What's out of scope for this work is a ledger that omits transactions or is unavailable. As I said, we're agnostic to the ledger implementation as long as it's available so it accepts transactions. If the ledger doesn't accept transactions, we can't provide our goals.
We also don't protect against an adversary who might be watching network traffic. So if there's an adversary who's snooping on the network and sees that two banks are communicating a lot, it's reasonable to assume that those two banks are involved in all the transactions. There are other techniques to deal with these problems. And then also what's out of scope is banks leaking their own transactions. If a bank leaks their own transactions, we throw up our hands. Sorry, we tried to give you privacy.
So that's the system model for zkLedger. That's the threat model, those are our goals, that's what we're trying to achieve. Now, let's get into the design a little bit.
So we're going to build up the design based on this example. So here is an example of a public transaction ledger. And we're going to slowly start to mask things in this ledger until we end up with zkLedger's design.
So we have four transactions here. I'm only using one asset, euros. You'll notice that the first transaction addresses the question that you asked, which is, well, where do funds come from? And here we have a special depositor, who is injecting assets into the system. This depositor might be the central bank, for example.
A lot of systems are actually designed this way. So Stellar, I think Chains, Blockchain, Ripple-- these systems are all designed with the idea of a special depositor who's allowed to create their own asset and insert it into the system. So here, maybe the depositor is the European Central Bank. Maybe it's some other bank, who provably has a lot of euros in their account and puts them onto the ledger.
So there's a depositor who's granting 30 million euros to Goldman Sachs. And then there are three transactions. And I think it's important to get a sense of what these transactions are. So Goldman Sachs is transferring 10 million to JP Morgan. And then JP Morgan, in two different transactions, is transferring money to Barclays. OK?
So let's move on from here. So like I said, the depositor injects assets to ledger, and that's the way of entering transactions. That's the depositor, right there.
Now our goals are to achieve auditing and privacy. What do we mean by that? Well, we shouldn't-- someone looking at the ledger shouldn't be able to tell these amounts except for the depositor transaction, which is always public. In zkLedger, the depositor transactions are public. But they shouldn't be able to tell after that that Goldman Sachs gave money to JP Morgan, and that JP Morgan gave it to Barclays, and what the amounts were. OK?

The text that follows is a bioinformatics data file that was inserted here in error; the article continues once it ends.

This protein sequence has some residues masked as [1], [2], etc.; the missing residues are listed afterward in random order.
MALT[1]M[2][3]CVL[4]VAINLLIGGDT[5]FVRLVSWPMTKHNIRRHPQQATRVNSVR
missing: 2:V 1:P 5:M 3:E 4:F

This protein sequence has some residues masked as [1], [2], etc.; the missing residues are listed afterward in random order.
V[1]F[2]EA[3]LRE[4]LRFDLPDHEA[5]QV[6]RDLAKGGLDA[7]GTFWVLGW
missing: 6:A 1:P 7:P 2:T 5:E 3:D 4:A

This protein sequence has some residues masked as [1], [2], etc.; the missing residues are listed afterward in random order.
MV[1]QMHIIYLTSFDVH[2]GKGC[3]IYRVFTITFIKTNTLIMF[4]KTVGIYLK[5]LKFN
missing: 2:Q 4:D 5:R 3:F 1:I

So in this example, we're going to try to provably audit Barclays to figure out how many euros Barclays is holding. And again, we want to hide the participants, amounts, and the transaction graph. So what do I mean when I say transaction graph?
I think you guys learned a little bit about a system called confidential transactions a few weeks ago. Confidential transactions does not hide the transaction graph. It hides the amounts, but you can tell the source of the funds.
So here, the money that Barclays got-- so if we were trying to attain privacy in the system, the fact that Goldman Sachs got euros, and Goldman Sachs is the only company that got euros, is public, because depositor transactions are public. But we shouldn't be able to tell that the euros that Barclays got-- obviously they must have been sourced through Goldman Sachs. We shouldn't be able to tell they went through anyone, or how many people they went through, or that it was JP Morgan.
So if we leaked the transaction graph, you might be able to tell that there was an entity that the money went through before it got to Barclays. So when we say we want to hide the transaction graph, that's what we mean. We want to be able to hide the flow of funds, how they move through the system.
We hide the amounts by using a cryptographic primitive called Pedersen commitments. So Pedersen commitments, as you learned, are binding and hiding commitments to a value. And the way that they work-- and I'm terribly sorry, but I use slightly different notation than Tadge. So Tadge uses additive notation-- multiplicative notation, and I use exponential notation. These mean exactly the same thing. I will very quickly write down what they are.
So in Tadge's notation, G and H are generators in some group. And if you have some value and some randomness, then you would write a Pedersen commitment as that, OK? Now, whether it's r times G, or v times H isn't important. The point is these are two generators of a group, in this case, an elliptical curve group. And in Bitcoin, secp256k1.